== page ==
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Mr. Urista

INSTRUCTOR:  Mr. Juan Uritsa, juan@aviationed.net



                                                




Middle School Jr Engineers


Week of March 3, 2020
No club this week. School closed for elections


Week of February 25, 2020

In this week’s installment of the Test Pilot aviation club, our would-be aviator learned about some of the “rules of the sky”, mainly traffic flow. Traffic flow? In the sky? From the ground it looks like random crisscrossing in the sky, but a closer look reveals that there are patterns to follow just as there are on the ground, especially when approaching to land at an airport. For our learning objective this week, we took a look at the landing pattern to a typical medium to small-sized airport. We learned about the different legs in the pattern ( upwind-crosswind-downwind-base-final), and how altitude and speed are managed to bring the aircraft in for a safe landing.

Our simulator mission was to bring in our virtual aircraft in for safe landings, but students found it progressively more challenging as the aircraft we simulated got faster and faster.











Elementary Pilot School


Week of March 3, 2020
Signs, signs, everywhere a…sign. Just like the roadways we travel daily have different signs to elicit  certain behaviors from the motor vehicle operators that occupy them, airports have signs all over them that are universal to the airspace system. So a sign on an airfield in one part of the world means the same thing at all airports around the world.

This week in our club, we took a look at some of those universal signs and what they mean to the pilots and aircrews that travel around the globe daily. We looked at location signs that tell us where we are on an airport. Signs that tell us where we can and can’t go, how fast we can move around , and how to get from the ground system into the air via the runway. Then of course it wouldn’t be pilot school if we didn’t get to practice what we learned. So this week we learned how a typical general aviation airplane is maneuvered and how the different controls work to steer the airplane while on the ground.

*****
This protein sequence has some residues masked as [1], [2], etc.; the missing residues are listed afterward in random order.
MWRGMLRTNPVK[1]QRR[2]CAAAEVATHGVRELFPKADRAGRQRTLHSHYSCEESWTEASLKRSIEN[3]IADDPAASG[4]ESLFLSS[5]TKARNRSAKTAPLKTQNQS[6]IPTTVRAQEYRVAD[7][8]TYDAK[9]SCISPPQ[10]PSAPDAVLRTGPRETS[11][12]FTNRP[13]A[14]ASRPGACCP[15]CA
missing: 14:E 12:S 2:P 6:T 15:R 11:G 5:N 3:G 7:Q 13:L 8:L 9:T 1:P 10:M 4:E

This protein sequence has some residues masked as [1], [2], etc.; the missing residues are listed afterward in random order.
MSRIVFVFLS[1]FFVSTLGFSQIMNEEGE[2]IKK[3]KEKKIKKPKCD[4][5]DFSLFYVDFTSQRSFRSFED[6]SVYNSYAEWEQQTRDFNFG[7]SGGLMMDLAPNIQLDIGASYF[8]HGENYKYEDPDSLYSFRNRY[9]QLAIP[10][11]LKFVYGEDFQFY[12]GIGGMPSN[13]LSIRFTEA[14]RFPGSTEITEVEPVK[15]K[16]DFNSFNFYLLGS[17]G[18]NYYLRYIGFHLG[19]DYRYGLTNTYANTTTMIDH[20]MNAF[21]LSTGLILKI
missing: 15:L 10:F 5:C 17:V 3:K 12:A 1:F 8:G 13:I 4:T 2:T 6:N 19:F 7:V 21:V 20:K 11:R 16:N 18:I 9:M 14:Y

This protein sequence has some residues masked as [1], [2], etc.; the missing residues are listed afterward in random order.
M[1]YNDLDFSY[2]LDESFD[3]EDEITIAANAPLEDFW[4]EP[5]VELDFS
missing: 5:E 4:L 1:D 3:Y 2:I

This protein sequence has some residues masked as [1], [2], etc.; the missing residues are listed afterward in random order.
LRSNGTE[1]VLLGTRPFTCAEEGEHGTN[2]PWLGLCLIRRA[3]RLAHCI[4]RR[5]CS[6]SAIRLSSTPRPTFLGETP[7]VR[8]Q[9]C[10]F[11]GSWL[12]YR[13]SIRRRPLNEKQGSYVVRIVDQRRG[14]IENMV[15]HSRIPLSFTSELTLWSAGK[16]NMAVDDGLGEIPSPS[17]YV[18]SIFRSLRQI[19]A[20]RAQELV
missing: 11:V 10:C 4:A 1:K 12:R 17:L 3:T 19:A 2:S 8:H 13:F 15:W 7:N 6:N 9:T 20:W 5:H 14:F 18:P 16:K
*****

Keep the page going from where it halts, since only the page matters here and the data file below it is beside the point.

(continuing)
Stay tuned for more fun in aviation!



Aviation pic about signs



Week of February 25, 2020
This week we learned about flight demonstration teams and how they serve to inspire and motivate future aviators into careers in the field. Demonstration teams are highly trained pilots that fly seemingly complex (actually, they don’t just seem complex, they really are complex) maneuvers in the sky, sometimes with as little as a couple of feet clearance from one plane to another. We learned that there are both military and civilian flight demonstration teams that travel all over the world to show what these amazing machines and pilots can do. Here in the United States, there are two prominent military flight demonstration teams; the US Air force Thunderbirds and the US Navy Blue Angels. Both teams are internationally known and millions of spectators have been thrilled by their performances. Thanks to modern filming techniques and equipment, we were able to get a pilots 360 degree view of what it’s like top fly in a Thunderbird formation!

And of course, flight simulator time is always a welcome activity!